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Reginald Blisterkunst, Ph.D.
Among the Remembered Saints: My Life and Subsequent Death
Pluto Wars

Greg Chandler
"Bee's Tree"
"Local Folk"
"Roland's Feast"
"Pond Story "

Doug Childers
"The Baptism"

Gene Cox
The Sunset Lounge

Clarke Crutchfield
"The Break-In"
"The Canceled Party"
"The Imaginary Bullet"

Jason DeBoer
"The Execution of the Sun"

Deanna Francis Mason
"The Daguerreian Marvel"

Dennis Must

Charlie Onion
"Love Among the Jellyfish"
Pluto Wars
"Feast of the Manfestation"

Chris Orlet
"Romantic Comedy"

Daniel Rosenblum
"A Full Donkey"

Deanna Frances Mason
"The Daguerreian Marvel"

Andrew L. Wilson
"Fat Cake and Double Talk"


The Break-In
Clarke Crutchfield

Backyard air flowed into the room like cold water, and Tyler stirred and saw that his father was in the room.

For a time, the presence of his father got mixed up with his dream, with other impossibilities. In his dream, Tyler had been looking at a great thick book whose title he could not make out. When he opened it, the flat pieces of paper sprang up into three-dimensional houses and banks and churches—a whole world from nothing.

It was strange. The air was so cold, yet he was sure his mother had closed the window at bedtime. He had the impression that autumn air was flowing into his room straight from the town in the book. Tyler watched from his bed as a flat silhouette moved from the window and became his father.

"Damn," his father said, tripping. "What the hell was that?" It was Teddy, Tyler's stuffed lion.

"Hi, Daddy," Tyler said.

"Shut up, Tyler." Tyler felt pushed back into bed by his father's anger. "You'll wake up the girls." His three sisters were down the hall.

"Yes, sir." Tyler found that he was whispering, as if he were in on a conspiracy. "How did you get up here? Does Mother know?"

"It's none of your business whether your mother knows it or not." His father stood over the bed, breathing hard. "Don't you think I have a right to come into my own house?"

"Sure. Yes, sir." Tyler knew he deserved the rebuke; it was a dumb question. Anyone could get the ladder from the paint shed, climb to the roof of the back porch and open the window.

"I bought this house," his father said. "I paid for this house. I come and go as I please."

This was not true. Daddy was the reason Mother locked the doors and nailed shut the windows downstairs. But, "Yes, sir," Tyler said. "Yes, sir."

It could not be said that his father was swaying, but there was something unsteady about him, like a big tree coming loose from the soil where it is rooted. Tyler smelled liquor. But there was also the reassuring smell of his father's jacket, a mixture of tobacco and wet leaves and, somehow, musty books. He pictured his father on the bed upstairs in his own mother's house, where he lived now, smoking and reading books from the attic.

Then something changed in his father's manner; anger flickered out like a match.

"How did you get that knot on your head?" He touched his son's head gently. "I can see it in the dark."

"Softball hit me."

"It must have hurt."

"Yes, sir."

"What position do you play?"

"Right field. That's where they put the bad players."

"No. That's all right. Right field is an important position. What happened?"

"Pop-up fly. I missed it."

"No, you didn't."

Tyler started to laugh but stopped, afraid to make noise. His mother and his big brother were downstairs. He had heard stories from his sisters about what happened when Daddy broke into the house. His sisters didn't quite know, either, but they reported that a terrible commotion took place downstairs while they huddled at the top of the stairs.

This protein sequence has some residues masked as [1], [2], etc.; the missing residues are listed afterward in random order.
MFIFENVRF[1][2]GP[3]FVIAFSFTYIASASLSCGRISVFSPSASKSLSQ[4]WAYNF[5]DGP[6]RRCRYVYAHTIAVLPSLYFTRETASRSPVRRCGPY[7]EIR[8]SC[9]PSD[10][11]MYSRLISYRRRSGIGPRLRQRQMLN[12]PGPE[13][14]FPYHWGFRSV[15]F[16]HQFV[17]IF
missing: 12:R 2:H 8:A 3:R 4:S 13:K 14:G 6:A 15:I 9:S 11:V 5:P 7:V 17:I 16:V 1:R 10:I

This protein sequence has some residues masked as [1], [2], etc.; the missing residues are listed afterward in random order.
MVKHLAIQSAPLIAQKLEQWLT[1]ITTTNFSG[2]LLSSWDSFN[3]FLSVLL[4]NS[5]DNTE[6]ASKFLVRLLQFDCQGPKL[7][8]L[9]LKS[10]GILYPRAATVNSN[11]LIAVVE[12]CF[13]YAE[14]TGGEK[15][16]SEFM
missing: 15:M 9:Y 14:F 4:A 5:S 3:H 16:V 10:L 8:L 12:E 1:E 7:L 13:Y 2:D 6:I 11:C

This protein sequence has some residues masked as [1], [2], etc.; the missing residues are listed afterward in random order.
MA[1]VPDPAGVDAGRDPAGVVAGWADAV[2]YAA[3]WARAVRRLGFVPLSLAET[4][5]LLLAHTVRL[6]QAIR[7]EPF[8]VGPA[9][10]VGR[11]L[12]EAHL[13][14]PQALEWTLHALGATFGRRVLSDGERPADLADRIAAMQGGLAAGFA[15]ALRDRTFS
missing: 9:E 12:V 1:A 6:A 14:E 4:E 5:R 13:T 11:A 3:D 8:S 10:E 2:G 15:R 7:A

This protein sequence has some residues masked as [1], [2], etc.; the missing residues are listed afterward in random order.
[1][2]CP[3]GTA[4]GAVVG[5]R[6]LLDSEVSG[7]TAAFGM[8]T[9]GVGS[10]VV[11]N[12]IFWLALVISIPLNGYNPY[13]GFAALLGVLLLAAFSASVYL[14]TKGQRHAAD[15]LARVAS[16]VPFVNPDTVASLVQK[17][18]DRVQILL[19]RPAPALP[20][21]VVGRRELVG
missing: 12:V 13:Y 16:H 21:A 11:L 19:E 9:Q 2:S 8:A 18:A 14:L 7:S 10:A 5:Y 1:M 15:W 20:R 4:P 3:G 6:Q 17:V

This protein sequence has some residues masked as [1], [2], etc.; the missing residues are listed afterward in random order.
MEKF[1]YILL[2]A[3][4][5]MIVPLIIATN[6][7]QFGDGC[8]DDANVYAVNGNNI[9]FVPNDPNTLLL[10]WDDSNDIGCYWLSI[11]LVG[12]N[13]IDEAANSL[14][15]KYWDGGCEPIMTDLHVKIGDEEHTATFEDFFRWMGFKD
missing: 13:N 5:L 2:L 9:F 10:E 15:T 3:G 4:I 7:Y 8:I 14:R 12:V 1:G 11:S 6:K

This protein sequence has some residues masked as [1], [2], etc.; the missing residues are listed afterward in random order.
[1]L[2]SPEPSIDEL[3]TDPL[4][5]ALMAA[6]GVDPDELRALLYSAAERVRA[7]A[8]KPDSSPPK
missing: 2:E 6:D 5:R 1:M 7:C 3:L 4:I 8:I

One morning Tyler came downstairs and found his older brother Robert at the breakfast table, ignoring a bowl of cereal.

"Where's Mom?" Tyler said.

"She's at the doctor's." Robert's voice was flat.

"What's the matter with her?"

His brother considered for a moment. "She fell and bruised her head."


"Didn't you hear anything last night?"

Tyler was alarmed. "What happened?"

"Daddy was here last night."

"What happened? What happened?"

"Shut up, Tyler. Don't get so excited. I told you. Daddy was here."

It seemed to Tyler then that his brother was looking at him with contempt for his ignorance. And when his brother got up from the table and announced, "I hate Daddy," Tyler felt ashamed of himself for not quite knowing why.

Now, his father was here in Tyler's room. "Daddy, why did you come?"

"Why?" Exasperation came back to his father's voice. "It's my house. It's my own family. Isn't it?"

"Yes, sir."

"What are you going to do?" Tyler said.


"Yes, sir."

For a moment his father seemed to be listening to something. Tyler could not tell if it was something outside or the sound of the television downstairs, where Mother and Robert were.

Now his father's voice was quiet and even. "Tyler, I'm sorry I woke you. I just wanted to pay you a visit. I can come into my own house anytime I want, can't I?"

"Yes, sir."

"Good night, son."

The window closed and his father was gone. There was peace in the house that night because Tyler awoke from a dream about a book that sprang up into streets and houses and churches.

Many years later, Tyler would have another dream, of a silhouette appearing in the window of his childhood and coming so close to his bed he could almost touch it: his father emerging from a lost and unknowable shadow.



About the Author

Clarke Crutchfield is a copy editor for the Richmond Times-Dispatch, to which he also contributes occasional articles. A graduate of the College of William and Mary and a lifelong Virginian, he has written short stories for WAG under his own name, and travel articles, book reviews and commentaries for the magazine under the pen name of Arthur Alexander Parker.


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